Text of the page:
Recycled Plastic Boat Tackles Plastic Pollution in Thames River

By Reuters
September 7, 2018 Updated: October 30, 2018

A boat made out of recycled plastic was launched on London’s Thames River on August 30, as part of a mission to tackle plastic pollution in Britain’s waterways.

PET Project, a 12-seater punt made out of 99 percent plastic waste, will take passengers on “fishing” trips to collect trash and raise awareness of the issue.

The boat, by environmental charity Hubbub, is only the second of its kind.

PET Project’s predecessor, Poly-Mer, was launched in November last year and has been used to collect 210 pounds of recyclable plastic so far, including 762 plastic bottles, according to the organization.

Speaking as PET Project made its maiden plastic fishing trip, Hubbub director and co-founder Gavin Ellis said: “It shows that it’s not just an issue that’s in faraway oceans, … this is an issue that’s present here in London and in the U.K., but actually there are lots we can all do about it.”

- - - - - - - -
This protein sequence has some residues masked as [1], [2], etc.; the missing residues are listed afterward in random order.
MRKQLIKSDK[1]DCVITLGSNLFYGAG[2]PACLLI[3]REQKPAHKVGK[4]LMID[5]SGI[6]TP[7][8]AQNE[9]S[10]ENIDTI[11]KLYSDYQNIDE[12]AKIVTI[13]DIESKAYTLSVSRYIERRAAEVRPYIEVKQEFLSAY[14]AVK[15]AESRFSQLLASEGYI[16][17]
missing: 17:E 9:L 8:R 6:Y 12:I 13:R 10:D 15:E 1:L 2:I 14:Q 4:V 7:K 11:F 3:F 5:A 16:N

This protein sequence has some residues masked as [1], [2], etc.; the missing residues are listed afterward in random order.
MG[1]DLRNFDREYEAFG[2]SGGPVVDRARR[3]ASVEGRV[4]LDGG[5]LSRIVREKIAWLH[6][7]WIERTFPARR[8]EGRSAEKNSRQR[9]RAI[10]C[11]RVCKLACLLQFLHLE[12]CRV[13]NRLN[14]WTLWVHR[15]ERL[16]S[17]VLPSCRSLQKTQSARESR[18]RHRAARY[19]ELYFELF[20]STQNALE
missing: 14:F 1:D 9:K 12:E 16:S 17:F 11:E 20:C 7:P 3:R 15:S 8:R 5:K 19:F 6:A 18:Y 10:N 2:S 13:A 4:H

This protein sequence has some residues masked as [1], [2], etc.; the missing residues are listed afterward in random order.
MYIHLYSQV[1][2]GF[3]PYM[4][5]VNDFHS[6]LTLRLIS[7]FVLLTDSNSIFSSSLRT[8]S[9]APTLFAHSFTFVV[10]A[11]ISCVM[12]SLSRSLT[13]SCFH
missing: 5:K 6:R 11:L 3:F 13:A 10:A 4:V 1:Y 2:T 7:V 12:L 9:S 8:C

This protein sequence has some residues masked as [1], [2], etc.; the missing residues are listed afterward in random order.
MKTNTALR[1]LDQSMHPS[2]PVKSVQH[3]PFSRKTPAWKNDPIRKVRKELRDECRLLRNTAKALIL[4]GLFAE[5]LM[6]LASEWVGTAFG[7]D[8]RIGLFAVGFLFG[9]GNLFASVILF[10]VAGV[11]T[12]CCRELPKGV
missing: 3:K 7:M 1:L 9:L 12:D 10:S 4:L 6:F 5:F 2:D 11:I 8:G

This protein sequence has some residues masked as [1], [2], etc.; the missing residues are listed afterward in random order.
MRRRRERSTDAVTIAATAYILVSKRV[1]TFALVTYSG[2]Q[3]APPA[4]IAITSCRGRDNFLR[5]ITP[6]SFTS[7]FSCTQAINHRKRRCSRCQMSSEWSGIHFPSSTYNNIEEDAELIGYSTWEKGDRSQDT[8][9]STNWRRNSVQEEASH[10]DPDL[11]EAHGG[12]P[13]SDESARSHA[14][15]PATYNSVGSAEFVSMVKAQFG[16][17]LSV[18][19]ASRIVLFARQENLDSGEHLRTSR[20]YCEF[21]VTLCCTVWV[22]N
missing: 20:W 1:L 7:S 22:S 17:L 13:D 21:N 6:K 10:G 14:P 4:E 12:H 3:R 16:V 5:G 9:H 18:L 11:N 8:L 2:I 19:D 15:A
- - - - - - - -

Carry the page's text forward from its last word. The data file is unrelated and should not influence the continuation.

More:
He added that the collected plastic would go towards creating similar boats.

The vessel is made primarily from Plaswood, a recycled plastic material that is used as a substitute for wood.

Boat builder Mark Edwards MBE said the “laborious” process took two men and six weeks, but that it was “nothing” for a craft that would last 100 years.